Special issues:

Gender, Sexuality, and the Posthuman. A special issue of boundary 2: An international Journal of Literature and Culture, edited by Petra Dierkes-Thrun. (Currently in preparation.)

 

Peer-reviewed articles:

  1. “Decadent Sensuality in Rachilde and Wilde.” In Decadence and the Senses, ed. Jane Desmarais and Alice Conde. Oxford: Legenda (MHRA & Maney Publishing). Forthcoming in 2015.

    “Victoria Cross’s Six Chapters of a Man’s Life: Queering Modernist Middlebrow Feminism.” In The Popular Imagination and the Dawn of Modernism: British Middlebrow Writing 1880-1930, 2 vols. Eds. Christoph Ehland and Kate Macdonald. New York: Palgrave Macmillan. Forthcoming in 2015.

    “Wilde’s Take on New Women in The Importance of Being Earnest: A Comparison with Ibsen and Shaw.” In The Importance of Being Earnest, ed. Michael Y. Bennett. New York: Palgrave Macmillan. Forthcoming in 2015.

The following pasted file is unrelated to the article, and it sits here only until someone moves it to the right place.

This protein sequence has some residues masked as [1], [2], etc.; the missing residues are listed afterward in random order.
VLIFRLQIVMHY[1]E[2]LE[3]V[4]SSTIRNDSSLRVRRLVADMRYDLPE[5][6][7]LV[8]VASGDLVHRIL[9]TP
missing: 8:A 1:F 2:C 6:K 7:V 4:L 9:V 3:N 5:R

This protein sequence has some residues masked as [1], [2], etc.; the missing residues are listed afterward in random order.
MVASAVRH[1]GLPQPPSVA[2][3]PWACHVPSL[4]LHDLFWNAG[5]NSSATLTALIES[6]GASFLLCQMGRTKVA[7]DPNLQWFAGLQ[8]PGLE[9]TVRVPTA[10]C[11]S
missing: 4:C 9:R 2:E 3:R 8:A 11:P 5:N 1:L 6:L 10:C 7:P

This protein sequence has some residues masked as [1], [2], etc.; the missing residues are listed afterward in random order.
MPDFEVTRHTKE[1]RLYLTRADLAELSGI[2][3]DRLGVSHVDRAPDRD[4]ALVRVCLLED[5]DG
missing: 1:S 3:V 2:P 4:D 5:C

2. “’Sincere and Studied Triviality’: The Importance of Being Earnest as an Aestheticist Comedy of Manners.” In Wilde in Earnest, ed. Emily Eells. Collection Intercalaires: Agrégation d’anglais. Paris: Presses universitaires de Paris Ouest, 2015. 19-34.

  3. “Realism.” The Fin-de-Siècle World, ed. Michael Saler. New York: Routledge, 2015. 706-718.

  4. “Salomé in the Comics: P. Craig Russell’s Intertextual Graphic Adaptation from Strauss and Wilde.”Special issue on Wilde’s Salomé in The Oscholars (open-access, peer-reviewed journal), ed. by Virginie Pouzet-Douzer. Spring 2013. Online.

  5. “Aestheticist Comedies of Manners.” A History of British Drama: Genres – Developments –Interpretations.  Ed. by Sibylle Baumbach, Birgit Neumann, and Ansgar Nünning. WVT Handbücher zum Literaturwissenschaftlichen Studium.  Trier, Germany: Wissenschaftlicher Verlag Trier, 2011.  227-240.

  6. “’The Brutal Music and the Delicate Text’?  The Aesthetic Relationship between Oscar Wilde’s and Richard Strauss’s Salome Reconsidered.” Modern Language Quarterly 69.3 (September 2008): 367-389.